Alaska Simplified Divorce Procedures

The spouses may jointly petition the court for a dissolution of marriage of their marriage on the grounds of incompatibility of temperament which has caused the irremediable breakdown of the marriage, under the following conditions: (1) if there are minor children or the wife is pregnant, the spouses have agreed on the custody, visitation, and support of the child or children. They must also have agreed on whether the child support payments should be made through the state child support enforcement agency and on the tax consequences of the agreement regarding the child or children; (2) the spouses have agreed to the distribution of all jointly-owned property (including retirement benefits) and the payment of spousal support, if any and the tax consequences of these payments, if any (the amount of the property distributed to each spouse must be fair and just); and (3) the spouses have agreed as to the payment of all unpaid obligations incurred by either or both of them, and to the payment of obligations incurred jointly in the future.

The petition for dissolution of marriage may be made by 1 spouse individually if: (1) the grounds for the dissolution of marriage is the incompatibility of temperament, evidenced by extended separation of the spouses, which has caused the irremediable breakdown of the marriage; (2) the petitioning spouse has been unable to ascertain the other spouse’s position regarding the dissolution of marriage of their marriage, the division of their property, and the division of their obligations, custody, support, and visitation of any child or children, because the whereabouts of the other spouse is unknown to the petitioning spouse, after reasonable efforts to locate the absent spouse; and (3) the other spouse cannot be personally served with process inside or outside the state. Filing for a dissolution of marriage does not preclude filing for a divorce.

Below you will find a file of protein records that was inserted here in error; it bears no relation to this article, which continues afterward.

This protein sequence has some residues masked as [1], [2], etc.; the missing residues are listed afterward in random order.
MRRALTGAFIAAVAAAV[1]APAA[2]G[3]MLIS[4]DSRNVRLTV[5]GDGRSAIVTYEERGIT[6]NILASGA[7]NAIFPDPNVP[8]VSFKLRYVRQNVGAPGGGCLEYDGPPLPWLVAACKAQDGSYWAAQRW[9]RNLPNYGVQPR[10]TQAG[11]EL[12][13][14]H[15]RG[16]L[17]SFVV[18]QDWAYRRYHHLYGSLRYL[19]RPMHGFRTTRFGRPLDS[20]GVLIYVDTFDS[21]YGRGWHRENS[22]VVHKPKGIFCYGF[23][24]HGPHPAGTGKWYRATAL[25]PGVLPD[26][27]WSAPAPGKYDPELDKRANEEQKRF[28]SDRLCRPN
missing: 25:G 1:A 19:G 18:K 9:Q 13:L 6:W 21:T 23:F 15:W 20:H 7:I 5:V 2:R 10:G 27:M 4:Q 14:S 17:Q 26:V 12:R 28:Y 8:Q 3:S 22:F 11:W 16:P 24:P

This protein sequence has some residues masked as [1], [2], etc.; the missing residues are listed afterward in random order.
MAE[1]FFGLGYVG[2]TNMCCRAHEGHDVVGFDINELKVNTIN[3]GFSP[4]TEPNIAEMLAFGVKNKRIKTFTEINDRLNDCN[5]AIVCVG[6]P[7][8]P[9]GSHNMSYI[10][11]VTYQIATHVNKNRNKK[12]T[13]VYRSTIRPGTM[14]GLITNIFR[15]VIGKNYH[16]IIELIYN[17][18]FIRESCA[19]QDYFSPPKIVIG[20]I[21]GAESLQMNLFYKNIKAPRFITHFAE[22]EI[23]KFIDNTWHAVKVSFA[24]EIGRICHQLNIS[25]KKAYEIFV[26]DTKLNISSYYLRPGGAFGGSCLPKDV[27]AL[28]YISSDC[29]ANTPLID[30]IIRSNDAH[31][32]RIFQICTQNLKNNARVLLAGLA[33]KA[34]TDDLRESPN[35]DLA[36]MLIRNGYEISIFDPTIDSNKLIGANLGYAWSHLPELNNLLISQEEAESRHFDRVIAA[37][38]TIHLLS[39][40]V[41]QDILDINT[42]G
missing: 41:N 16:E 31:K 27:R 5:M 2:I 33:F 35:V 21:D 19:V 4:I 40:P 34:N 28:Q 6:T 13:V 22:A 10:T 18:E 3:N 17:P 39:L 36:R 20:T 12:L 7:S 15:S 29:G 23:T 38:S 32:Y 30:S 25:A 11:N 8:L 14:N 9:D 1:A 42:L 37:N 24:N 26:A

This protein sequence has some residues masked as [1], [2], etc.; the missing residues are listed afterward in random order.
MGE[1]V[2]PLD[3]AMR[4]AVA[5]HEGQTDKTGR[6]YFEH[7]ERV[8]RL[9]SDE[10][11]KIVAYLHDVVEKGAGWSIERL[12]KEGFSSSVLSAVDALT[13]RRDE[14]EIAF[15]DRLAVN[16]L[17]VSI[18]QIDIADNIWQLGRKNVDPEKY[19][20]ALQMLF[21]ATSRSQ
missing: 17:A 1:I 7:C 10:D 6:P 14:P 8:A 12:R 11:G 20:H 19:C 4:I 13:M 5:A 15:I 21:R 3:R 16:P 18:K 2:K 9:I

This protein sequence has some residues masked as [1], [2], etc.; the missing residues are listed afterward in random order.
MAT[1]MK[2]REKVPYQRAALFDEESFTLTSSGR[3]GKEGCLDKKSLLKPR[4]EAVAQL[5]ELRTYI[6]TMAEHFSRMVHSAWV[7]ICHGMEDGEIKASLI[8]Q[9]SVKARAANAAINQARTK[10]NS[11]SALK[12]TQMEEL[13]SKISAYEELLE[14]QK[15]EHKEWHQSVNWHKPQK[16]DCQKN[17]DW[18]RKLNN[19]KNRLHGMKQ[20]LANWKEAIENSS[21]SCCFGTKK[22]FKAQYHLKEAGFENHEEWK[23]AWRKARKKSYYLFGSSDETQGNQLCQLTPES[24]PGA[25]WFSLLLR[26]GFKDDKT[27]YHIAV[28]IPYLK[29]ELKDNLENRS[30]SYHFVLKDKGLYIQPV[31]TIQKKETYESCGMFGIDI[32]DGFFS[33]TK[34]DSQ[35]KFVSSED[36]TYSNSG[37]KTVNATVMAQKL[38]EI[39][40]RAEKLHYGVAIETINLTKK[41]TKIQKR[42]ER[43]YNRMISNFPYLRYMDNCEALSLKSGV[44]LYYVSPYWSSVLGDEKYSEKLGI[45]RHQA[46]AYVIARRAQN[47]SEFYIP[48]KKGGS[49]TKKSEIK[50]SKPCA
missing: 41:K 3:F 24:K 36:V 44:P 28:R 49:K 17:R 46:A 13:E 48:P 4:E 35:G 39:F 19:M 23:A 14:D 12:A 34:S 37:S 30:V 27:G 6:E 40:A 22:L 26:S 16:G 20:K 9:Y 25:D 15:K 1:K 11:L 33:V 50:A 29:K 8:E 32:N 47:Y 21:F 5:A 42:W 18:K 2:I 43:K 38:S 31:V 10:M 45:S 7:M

Official state forms for obtaining a dissolution of marriage under these provisions may be obtained from the Clerk of any Superior Court, or from the Division of Social Services of the Alaska Department of Health and Social Services. [Alaska Statutes; Sections 25.24.200 to 25.24.260].

Each state has its own unique filing procedure. When filing for divorce in Alaska, you must adhere to the strict filing guidelines and prepare and submit the appropriate mandatory divorce documents to the county court. You can visit the Alaska state statutes located at: to learn more about these documents. You will discover that some documents may be provided by the Alaska Legal System and others must be constructed on a case-by-case basis containing certain information and criteria to adhere to the Alaska Laws and the filing requirements.